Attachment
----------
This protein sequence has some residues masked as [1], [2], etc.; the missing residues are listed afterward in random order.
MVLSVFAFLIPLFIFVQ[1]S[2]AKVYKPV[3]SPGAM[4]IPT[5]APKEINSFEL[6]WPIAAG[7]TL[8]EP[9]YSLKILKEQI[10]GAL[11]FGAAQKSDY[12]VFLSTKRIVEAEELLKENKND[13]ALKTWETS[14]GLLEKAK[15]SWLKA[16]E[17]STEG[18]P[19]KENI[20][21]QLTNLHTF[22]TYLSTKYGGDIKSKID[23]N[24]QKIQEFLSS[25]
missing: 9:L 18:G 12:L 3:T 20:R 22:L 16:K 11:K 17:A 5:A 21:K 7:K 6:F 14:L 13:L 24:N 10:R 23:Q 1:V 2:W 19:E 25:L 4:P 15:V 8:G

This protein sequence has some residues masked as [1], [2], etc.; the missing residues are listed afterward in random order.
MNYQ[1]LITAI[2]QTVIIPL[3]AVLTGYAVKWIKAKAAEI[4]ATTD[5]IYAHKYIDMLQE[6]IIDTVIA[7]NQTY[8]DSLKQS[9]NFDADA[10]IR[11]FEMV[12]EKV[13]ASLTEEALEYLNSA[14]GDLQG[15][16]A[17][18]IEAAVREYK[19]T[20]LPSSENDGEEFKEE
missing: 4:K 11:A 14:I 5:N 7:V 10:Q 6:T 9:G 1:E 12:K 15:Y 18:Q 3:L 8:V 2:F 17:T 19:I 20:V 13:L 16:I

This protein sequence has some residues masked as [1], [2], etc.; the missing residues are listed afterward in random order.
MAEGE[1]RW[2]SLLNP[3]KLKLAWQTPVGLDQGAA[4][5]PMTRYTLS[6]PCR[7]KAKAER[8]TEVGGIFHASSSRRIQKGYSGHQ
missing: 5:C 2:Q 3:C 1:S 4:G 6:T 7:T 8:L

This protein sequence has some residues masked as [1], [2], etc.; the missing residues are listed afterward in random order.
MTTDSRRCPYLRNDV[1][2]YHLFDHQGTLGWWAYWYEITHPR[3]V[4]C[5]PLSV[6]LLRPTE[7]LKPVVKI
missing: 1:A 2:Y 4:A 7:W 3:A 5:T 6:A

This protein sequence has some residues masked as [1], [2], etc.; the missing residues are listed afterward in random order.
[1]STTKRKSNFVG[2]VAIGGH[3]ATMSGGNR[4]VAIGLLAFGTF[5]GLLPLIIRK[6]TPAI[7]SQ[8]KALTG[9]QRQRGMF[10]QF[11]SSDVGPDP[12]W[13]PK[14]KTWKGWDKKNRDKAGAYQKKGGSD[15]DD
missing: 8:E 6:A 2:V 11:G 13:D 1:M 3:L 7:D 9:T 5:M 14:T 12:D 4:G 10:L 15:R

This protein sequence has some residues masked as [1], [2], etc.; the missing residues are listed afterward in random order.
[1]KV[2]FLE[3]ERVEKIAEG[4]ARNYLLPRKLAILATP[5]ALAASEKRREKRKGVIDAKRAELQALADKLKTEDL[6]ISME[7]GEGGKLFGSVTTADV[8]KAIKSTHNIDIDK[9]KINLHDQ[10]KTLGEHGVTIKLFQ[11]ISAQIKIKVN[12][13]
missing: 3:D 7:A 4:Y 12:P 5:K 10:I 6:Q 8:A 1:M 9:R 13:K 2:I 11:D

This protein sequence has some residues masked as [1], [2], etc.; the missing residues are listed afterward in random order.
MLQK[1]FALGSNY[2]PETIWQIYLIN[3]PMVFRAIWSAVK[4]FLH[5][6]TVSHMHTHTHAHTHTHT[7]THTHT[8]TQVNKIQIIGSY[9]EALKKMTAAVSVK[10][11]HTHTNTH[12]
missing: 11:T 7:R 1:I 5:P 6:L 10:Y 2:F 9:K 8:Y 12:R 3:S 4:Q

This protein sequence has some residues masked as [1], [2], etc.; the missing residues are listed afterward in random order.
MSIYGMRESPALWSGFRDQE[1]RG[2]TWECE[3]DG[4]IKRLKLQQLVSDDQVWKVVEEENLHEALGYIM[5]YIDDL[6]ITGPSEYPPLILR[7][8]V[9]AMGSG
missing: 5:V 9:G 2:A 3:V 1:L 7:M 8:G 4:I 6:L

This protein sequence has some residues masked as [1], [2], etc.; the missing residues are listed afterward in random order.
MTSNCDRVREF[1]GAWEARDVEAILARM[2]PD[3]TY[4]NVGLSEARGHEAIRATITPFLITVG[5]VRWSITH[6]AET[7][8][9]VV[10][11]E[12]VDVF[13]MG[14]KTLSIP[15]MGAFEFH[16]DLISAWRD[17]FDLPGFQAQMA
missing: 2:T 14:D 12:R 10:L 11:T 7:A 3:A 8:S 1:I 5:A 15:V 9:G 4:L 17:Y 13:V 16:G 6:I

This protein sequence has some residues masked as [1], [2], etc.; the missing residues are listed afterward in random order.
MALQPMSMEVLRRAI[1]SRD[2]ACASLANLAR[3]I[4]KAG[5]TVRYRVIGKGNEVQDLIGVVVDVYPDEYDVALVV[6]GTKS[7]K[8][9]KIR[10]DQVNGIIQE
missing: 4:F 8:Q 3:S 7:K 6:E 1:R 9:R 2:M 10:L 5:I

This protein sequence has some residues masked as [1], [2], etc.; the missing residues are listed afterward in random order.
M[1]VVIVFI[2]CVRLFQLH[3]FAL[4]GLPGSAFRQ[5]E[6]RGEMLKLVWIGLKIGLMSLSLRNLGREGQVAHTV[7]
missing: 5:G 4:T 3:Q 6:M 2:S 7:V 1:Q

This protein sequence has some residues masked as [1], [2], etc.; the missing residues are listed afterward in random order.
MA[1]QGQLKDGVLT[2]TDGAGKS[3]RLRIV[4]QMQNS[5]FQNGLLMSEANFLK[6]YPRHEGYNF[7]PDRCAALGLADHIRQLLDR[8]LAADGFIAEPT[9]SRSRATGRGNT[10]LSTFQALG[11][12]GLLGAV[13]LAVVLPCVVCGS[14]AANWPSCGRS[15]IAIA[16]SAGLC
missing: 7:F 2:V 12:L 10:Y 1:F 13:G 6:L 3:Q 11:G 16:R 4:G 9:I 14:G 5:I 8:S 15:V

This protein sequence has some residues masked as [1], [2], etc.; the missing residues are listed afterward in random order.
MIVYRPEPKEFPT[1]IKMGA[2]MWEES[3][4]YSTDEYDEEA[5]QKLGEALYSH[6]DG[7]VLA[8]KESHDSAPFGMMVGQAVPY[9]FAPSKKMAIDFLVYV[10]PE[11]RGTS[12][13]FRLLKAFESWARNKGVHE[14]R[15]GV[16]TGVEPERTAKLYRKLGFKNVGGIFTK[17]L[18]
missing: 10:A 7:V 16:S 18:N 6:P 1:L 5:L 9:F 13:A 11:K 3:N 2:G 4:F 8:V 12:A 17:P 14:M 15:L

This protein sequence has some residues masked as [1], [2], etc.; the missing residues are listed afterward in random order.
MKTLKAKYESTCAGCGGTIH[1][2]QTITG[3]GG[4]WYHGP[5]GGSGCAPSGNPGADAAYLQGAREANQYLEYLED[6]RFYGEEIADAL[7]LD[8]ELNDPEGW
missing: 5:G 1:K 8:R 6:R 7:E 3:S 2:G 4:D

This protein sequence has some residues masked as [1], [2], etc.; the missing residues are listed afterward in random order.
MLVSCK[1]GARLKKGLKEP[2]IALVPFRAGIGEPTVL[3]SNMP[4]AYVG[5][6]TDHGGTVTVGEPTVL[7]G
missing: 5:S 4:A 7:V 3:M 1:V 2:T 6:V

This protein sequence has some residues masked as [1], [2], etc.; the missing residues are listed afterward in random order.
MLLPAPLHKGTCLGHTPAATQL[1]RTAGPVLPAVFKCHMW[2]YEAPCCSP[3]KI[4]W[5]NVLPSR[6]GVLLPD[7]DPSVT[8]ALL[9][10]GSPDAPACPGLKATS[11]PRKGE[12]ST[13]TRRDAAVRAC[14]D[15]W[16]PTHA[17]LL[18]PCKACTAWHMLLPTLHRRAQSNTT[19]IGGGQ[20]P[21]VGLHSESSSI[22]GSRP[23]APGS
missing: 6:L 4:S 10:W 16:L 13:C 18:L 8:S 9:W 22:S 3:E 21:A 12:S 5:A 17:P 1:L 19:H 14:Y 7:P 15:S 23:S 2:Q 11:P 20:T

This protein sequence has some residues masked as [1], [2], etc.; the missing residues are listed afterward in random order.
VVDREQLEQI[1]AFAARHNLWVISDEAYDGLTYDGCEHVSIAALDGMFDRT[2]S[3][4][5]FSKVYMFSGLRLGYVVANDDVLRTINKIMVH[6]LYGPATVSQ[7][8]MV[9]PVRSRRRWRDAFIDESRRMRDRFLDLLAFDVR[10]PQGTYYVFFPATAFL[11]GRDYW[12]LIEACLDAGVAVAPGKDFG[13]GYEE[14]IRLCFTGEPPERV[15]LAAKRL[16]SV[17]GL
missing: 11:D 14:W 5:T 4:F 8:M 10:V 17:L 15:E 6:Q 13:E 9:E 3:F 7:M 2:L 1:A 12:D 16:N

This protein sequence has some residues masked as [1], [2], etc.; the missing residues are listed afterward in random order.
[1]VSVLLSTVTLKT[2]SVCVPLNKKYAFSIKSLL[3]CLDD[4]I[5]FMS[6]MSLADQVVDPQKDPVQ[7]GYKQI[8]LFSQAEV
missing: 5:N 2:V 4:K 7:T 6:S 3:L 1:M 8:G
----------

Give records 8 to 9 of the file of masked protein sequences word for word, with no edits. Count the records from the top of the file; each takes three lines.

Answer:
This protein sequence has some residues masked as [1], [2], etc.; the missing residues are listed afterward in random order.
MSIYGMRESPALWSGFRDQE[1]RG[2]TWECE[3]DG[4]IKRLKLQQLVSDDQVWKVVEEENLHEALGYIM[5]YIDDL[6]ITGPSEYPPLILR[7][8]V[9]AMGSG
missing: 5:V 9:G 2:A 3:V 1:L 7:M 8:G 4:I 6:L

This protein sequence has some residues masked as [1], [2], etc.; the missing residues are listed afterward in random order.
MTSNCDRVREF[1]GAWEARDVEAILARM[2]PD[3]TY[4]NVGLSEARGHEAIRATITPFLITVG[5]VRWSITH[6]AET[7][8][9]VV[10][11]E[12]VDVF[13]MG[14]KTLSIP[15]MGAFEFH[16]DLISAWRD[17]FDLPGFQAQMA
missing: 2:T 14:D 12:R 10:L 11:T 7:A 3:A 8:S 1:I 5:A 15:V 9:G 4:L 17:Y 13:V 16:G 6:I